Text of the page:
Seiche Sanders' portraitEver since childhood, we’ve been fed conflicting messages about the merits of “group” behavior.

On the con side, there’s the all-too familiar: “If they all jumped off a bridge, would you too?”

On the pro side: “Don’t stray too far away from the group” was an often-used way of staying safe by sticking together.

There are also conflicting messages about being a part of a business group — take buying groups.

On one hand, the group offers a level of security and financial incentive. On the other hand, the group mentality can be especially frustrating to the independent distributor who has a strong entrepreneurial sense.

As the business world changes, however, many small- to mid-sized distributors are beginning to weigh the pros and cons of being a part of a buying group.

In this month’s cover story, “Strength In Numbers,” Associate Editor Nick Bragg speaks with leaders in the industry’s buying groups about the advantages of being in a buying group, as well as considerations distributors must factor into their decision.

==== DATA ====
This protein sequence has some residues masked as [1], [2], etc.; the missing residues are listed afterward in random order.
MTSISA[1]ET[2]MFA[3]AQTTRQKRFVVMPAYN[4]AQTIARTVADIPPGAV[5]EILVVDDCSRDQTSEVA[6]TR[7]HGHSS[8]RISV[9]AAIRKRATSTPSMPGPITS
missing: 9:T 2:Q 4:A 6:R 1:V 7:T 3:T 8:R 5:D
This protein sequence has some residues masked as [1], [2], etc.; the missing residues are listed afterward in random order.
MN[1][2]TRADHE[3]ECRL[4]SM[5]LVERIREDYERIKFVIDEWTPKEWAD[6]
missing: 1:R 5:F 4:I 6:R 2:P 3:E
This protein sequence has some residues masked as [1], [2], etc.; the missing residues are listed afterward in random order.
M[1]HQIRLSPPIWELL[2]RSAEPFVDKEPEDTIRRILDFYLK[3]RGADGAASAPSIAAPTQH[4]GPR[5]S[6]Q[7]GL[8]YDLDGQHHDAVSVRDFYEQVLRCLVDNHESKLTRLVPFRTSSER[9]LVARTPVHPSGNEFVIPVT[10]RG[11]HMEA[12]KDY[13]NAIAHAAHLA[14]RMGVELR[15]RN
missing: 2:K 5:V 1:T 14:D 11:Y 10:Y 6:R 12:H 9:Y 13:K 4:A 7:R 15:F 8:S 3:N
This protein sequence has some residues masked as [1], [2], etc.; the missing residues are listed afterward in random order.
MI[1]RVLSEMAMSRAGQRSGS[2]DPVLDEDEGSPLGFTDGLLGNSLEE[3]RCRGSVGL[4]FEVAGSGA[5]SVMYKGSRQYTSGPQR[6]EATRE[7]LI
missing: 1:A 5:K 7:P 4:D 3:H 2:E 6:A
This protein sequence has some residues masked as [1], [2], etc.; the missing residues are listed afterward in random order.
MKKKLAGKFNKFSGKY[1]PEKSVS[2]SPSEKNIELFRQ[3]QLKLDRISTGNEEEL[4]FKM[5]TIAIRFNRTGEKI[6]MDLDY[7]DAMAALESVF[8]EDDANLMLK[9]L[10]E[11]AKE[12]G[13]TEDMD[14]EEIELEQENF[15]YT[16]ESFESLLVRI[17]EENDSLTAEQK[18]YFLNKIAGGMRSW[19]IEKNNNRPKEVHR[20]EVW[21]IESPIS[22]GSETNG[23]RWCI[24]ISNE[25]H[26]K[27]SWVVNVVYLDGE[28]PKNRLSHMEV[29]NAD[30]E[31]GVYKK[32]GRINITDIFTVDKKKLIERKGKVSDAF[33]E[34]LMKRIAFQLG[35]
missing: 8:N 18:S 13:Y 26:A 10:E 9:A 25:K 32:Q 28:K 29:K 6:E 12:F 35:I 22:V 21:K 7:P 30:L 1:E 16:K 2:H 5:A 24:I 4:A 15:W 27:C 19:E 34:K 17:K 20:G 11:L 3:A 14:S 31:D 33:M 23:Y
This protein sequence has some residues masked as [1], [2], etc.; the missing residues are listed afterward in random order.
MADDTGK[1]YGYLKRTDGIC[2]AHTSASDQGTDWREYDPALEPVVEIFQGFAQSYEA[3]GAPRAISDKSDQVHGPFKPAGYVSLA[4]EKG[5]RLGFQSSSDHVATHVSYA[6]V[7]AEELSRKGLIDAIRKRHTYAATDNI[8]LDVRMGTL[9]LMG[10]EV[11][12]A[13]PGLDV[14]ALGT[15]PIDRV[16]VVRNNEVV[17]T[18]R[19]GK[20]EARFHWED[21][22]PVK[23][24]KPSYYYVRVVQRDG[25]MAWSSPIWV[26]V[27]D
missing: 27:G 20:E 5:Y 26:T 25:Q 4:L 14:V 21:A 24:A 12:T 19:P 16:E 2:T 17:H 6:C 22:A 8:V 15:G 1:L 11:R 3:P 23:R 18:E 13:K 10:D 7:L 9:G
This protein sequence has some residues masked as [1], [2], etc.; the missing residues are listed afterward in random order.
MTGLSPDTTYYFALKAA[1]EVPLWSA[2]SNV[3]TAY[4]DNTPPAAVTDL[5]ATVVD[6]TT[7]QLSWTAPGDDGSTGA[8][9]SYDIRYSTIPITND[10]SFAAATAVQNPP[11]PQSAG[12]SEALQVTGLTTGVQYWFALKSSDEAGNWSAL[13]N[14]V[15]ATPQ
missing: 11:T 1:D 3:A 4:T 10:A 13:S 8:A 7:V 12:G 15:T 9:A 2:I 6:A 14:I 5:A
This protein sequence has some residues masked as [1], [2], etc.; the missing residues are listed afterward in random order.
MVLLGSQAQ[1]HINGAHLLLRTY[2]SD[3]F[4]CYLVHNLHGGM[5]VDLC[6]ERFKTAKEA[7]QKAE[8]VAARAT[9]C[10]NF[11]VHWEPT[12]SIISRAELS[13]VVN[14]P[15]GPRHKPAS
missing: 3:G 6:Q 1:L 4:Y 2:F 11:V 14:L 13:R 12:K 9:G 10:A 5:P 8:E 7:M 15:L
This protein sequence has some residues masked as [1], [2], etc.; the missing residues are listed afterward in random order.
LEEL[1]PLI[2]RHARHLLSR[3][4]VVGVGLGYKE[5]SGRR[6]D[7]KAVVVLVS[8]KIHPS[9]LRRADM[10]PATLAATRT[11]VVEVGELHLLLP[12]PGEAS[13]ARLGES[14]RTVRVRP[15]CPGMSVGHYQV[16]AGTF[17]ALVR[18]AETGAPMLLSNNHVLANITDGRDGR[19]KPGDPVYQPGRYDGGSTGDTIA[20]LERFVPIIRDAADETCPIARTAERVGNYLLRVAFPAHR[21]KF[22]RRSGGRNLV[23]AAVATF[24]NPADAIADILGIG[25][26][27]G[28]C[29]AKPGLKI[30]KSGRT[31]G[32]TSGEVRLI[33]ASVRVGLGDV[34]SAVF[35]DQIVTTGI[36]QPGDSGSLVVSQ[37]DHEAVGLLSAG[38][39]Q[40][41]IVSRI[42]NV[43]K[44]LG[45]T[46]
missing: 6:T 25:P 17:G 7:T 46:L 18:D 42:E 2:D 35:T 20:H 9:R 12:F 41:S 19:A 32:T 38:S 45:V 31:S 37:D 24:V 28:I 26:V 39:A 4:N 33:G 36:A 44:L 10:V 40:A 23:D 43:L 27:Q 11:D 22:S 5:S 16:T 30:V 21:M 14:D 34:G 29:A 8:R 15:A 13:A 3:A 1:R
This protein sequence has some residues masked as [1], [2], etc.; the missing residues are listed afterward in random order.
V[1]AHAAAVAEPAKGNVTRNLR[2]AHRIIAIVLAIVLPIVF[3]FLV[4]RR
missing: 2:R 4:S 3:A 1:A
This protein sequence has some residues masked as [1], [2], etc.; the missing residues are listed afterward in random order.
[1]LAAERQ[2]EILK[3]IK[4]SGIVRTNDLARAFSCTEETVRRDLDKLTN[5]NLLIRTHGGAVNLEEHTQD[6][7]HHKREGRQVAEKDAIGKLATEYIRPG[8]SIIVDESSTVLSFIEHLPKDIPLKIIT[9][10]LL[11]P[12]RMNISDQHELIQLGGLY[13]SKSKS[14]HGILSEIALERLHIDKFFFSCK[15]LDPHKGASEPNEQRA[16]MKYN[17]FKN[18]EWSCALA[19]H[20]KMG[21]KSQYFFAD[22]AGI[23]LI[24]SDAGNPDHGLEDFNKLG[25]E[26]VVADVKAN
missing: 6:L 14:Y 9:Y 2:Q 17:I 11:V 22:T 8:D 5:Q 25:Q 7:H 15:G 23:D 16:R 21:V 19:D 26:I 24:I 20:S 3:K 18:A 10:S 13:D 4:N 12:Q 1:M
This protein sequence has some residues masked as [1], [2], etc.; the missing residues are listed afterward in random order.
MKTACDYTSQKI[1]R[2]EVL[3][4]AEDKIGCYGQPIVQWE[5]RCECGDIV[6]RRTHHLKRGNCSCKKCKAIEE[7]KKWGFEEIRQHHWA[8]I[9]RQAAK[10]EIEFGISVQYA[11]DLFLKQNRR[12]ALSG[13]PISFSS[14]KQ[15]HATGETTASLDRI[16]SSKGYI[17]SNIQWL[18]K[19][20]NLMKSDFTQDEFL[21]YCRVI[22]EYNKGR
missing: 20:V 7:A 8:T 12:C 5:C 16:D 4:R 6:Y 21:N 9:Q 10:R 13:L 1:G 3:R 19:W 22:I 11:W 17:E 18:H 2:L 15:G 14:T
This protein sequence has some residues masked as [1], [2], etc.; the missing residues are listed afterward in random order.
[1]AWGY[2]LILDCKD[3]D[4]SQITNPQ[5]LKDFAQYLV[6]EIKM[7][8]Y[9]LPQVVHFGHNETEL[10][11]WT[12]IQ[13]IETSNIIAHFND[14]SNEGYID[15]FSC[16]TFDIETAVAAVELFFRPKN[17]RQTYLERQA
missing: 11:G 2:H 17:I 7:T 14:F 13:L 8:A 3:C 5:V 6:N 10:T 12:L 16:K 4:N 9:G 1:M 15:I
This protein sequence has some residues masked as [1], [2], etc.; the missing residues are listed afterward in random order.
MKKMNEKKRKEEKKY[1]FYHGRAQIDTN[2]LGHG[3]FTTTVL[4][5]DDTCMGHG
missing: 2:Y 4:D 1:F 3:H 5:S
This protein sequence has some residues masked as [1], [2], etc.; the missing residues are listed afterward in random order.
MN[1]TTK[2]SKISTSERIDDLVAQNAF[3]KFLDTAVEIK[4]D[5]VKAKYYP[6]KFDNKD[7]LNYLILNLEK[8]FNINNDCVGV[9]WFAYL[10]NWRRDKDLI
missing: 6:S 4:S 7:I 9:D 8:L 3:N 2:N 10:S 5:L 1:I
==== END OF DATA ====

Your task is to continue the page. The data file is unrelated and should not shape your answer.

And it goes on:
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We are now in the height of summer and even in Wisconsin, the weather is getting a bit sticky. It is the time of year when everything is growing — including mold and mildew.

In the article, “Help Customers Avoid The Costs Of Mold And Mildew,” Patrick Callahan interviews your peers about the importance of keeping mold and mildew under control — as well as the most effective tools for doing so.